If a recipient isn’t engaged, a good leader will adjust their stance, their body position, their facial expression, even their distance, to try and elicit a better, more positive reaction. Some of this is instinctive: we want to know that people are hearing us; but a lot of it is learned and acquired over time, by paying attention to cues from listeners.

Listening skills are just as important in communication as active speaking or body language. A leader who listens but does not actually hear what people are telling him or her isn’t really participating in a two-way discussion.

Without open discussion, a leader isn’t engaging with his or her team in a meaningful way but is instead issuing directions instead of creating a culture of communication.

Exceptional leaders are clear in their messaging

Whether talking about their vision for the company or the structure of management for a specific project, clear communication is vital. To that end, specific communication, using clear and unencumbered language in an even tone is the best way to ensure that everyone understands and is on the same page. Sarcasm, snark and even misplaced jokes can quite unintentionally create barriers to communication.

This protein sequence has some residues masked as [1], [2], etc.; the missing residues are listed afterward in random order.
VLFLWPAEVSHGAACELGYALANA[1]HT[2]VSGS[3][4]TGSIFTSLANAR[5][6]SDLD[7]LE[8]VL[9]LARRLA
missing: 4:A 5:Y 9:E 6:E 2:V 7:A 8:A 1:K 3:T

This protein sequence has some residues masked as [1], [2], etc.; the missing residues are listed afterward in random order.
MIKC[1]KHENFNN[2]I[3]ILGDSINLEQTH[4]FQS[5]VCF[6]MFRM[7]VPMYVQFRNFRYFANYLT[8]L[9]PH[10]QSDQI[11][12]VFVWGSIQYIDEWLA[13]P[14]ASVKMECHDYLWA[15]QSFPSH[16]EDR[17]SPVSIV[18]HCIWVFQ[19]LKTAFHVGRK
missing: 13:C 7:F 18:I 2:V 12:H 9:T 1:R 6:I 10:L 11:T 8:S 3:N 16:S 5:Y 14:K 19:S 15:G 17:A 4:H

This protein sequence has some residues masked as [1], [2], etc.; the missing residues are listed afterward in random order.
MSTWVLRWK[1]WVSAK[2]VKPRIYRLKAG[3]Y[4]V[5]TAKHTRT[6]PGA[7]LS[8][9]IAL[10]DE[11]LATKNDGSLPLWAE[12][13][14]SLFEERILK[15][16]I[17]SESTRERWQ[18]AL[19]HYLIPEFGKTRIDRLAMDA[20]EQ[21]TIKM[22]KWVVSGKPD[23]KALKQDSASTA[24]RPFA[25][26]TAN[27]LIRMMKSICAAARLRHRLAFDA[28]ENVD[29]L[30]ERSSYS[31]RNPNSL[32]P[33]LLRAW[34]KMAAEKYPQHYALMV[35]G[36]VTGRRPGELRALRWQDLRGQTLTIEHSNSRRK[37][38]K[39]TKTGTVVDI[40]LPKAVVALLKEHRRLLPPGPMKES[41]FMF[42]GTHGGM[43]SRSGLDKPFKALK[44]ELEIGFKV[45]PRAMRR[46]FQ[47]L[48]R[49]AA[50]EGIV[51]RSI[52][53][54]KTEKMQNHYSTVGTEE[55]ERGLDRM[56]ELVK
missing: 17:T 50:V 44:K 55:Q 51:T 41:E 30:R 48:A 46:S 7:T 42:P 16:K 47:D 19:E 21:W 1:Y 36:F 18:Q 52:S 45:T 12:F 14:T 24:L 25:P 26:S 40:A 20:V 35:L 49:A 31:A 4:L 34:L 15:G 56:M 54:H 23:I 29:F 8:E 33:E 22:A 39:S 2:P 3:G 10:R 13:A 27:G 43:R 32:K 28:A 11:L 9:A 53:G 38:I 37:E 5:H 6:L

Clarity comes from confidence and knowledge. If a leader doesn’t really know what they are talking about or they are not confident in their knowledge, it shows. They will tend to say whatever comes into their mind instead of providing thoughtful comments or feedback.

It’s the mark of a good leader when even negative feedback is given in the spirit of improvement rather than as punishment.

Exceptional leaders are humble in their statements

A truly effective leader doesn’t expound on a topic as if they were the only one who understood things. They don’t pontificate. They share information from their point of view, in their own unique voice, with directness and politeness, and with evidence of appropriate reflection on what they are saying.

False or hyperbolic statements are easy to spot and a person who speaks that way regularly will eventually be dismissed by those around them.

Teams will follow a leader who understands them and whom they can understand, a leader who takes the time to listen and reflects back to them what he or she has heard. Being a good leader is very much about open communication with peers and subordinates alike, and less about speech making.

Being a good leader is very much about open communication with peers and subordinates alike, and less about speech making.